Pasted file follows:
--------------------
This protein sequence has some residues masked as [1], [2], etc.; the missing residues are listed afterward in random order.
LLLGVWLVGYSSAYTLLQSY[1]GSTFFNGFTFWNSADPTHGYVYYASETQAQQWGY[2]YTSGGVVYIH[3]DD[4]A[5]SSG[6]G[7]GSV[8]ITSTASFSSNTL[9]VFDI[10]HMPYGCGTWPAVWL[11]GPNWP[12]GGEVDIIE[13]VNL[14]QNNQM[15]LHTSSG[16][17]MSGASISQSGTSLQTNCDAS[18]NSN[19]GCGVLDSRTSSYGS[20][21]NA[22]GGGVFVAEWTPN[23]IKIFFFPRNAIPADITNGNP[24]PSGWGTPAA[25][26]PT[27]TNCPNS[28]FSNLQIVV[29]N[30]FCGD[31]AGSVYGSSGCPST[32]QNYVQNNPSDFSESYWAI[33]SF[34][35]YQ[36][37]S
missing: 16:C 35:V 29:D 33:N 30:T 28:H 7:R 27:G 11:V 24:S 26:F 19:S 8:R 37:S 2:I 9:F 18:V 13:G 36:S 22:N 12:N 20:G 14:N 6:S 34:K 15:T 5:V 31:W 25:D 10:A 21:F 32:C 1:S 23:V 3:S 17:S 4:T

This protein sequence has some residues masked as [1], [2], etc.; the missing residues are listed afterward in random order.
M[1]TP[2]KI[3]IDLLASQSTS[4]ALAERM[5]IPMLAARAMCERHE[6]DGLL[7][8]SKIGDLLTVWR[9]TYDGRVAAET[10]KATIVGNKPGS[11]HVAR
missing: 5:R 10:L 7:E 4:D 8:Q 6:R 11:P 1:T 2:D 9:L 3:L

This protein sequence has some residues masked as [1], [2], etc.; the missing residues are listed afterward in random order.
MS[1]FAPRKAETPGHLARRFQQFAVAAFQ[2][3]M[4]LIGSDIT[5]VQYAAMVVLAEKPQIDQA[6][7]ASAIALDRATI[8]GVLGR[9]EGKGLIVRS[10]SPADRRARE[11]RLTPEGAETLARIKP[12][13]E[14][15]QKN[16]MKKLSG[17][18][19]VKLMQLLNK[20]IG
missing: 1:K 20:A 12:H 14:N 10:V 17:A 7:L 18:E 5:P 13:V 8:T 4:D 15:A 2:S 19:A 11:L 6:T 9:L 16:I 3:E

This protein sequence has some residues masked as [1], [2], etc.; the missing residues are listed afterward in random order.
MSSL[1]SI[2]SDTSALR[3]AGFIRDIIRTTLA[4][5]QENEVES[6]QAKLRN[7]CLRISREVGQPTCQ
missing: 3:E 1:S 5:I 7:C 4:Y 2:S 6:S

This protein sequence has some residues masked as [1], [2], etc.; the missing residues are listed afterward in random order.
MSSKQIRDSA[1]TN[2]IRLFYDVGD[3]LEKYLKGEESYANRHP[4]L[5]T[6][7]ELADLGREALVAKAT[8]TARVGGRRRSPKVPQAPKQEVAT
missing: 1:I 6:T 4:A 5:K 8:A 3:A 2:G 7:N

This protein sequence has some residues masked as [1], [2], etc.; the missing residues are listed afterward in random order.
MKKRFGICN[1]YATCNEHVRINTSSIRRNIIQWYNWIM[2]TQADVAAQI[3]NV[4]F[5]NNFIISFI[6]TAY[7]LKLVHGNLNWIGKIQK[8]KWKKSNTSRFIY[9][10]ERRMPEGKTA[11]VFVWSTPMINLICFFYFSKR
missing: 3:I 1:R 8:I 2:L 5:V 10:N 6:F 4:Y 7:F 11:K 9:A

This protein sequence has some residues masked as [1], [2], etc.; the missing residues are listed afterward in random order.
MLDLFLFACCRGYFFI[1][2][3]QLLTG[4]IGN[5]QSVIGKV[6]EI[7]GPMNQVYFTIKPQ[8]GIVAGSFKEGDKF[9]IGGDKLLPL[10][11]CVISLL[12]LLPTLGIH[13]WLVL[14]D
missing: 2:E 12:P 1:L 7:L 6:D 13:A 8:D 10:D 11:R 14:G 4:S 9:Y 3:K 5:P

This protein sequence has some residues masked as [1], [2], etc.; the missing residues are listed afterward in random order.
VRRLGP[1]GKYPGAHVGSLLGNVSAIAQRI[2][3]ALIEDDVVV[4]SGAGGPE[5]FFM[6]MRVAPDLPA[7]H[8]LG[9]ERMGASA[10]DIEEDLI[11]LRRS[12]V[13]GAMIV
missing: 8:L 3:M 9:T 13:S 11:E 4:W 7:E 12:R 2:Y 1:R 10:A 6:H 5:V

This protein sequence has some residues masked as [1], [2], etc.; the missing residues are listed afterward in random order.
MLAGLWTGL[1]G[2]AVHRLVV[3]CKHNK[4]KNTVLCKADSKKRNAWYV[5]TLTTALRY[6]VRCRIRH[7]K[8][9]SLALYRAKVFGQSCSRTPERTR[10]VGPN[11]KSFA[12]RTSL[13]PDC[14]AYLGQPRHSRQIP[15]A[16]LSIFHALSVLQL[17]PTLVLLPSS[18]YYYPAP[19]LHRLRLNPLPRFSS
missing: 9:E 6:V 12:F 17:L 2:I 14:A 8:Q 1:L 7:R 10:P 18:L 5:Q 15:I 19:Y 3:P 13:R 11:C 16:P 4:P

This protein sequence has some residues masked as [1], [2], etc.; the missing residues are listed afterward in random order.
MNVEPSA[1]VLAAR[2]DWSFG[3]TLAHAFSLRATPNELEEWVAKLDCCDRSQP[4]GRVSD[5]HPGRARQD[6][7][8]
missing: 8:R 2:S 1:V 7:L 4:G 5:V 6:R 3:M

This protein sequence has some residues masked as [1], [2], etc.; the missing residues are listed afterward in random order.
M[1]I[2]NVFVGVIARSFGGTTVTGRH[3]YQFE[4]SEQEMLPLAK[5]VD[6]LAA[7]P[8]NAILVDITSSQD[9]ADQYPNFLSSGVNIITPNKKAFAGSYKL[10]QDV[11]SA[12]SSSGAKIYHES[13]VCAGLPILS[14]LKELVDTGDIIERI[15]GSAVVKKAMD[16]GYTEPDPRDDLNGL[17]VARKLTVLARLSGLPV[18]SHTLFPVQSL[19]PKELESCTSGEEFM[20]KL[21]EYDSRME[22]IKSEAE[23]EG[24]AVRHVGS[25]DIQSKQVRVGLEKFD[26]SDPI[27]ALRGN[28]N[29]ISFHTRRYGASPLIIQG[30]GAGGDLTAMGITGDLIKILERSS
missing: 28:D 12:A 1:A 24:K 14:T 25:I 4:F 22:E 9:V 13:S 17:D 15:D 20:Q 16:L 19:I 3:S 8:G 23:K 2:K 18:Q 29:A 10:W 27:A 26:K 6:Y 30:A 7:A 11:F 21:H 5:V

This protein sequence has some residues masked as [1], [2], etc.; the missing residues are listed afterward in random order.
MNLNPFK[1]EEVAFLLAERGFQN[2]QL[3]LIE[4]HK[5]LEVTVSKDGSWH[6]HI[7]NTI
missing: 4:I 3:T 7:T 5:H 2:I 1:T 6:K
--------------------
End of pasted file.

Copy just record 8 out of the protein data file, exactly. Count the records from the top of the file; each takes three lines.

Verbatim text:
This protein sequence has some residues masked as [1], [2], etc.; the missing residues are listed afterward in random order.
VRRLGP[1]GKYPGAHVGSLLGNVSAIAQRI[2][3]ALIEDDVVV[4]SGAGGPE[5]FFM[6]MRVAPDLPA[7]H[8]LG[9]ERMGASA[10]DIEEDLI[11]LRRS[12]V[13]GAMIV
missing: 8:L 3:M 9:T 13:S 11:E 4:W 7:E 12:R 2:Y 1:R 10:A 6:H 5:V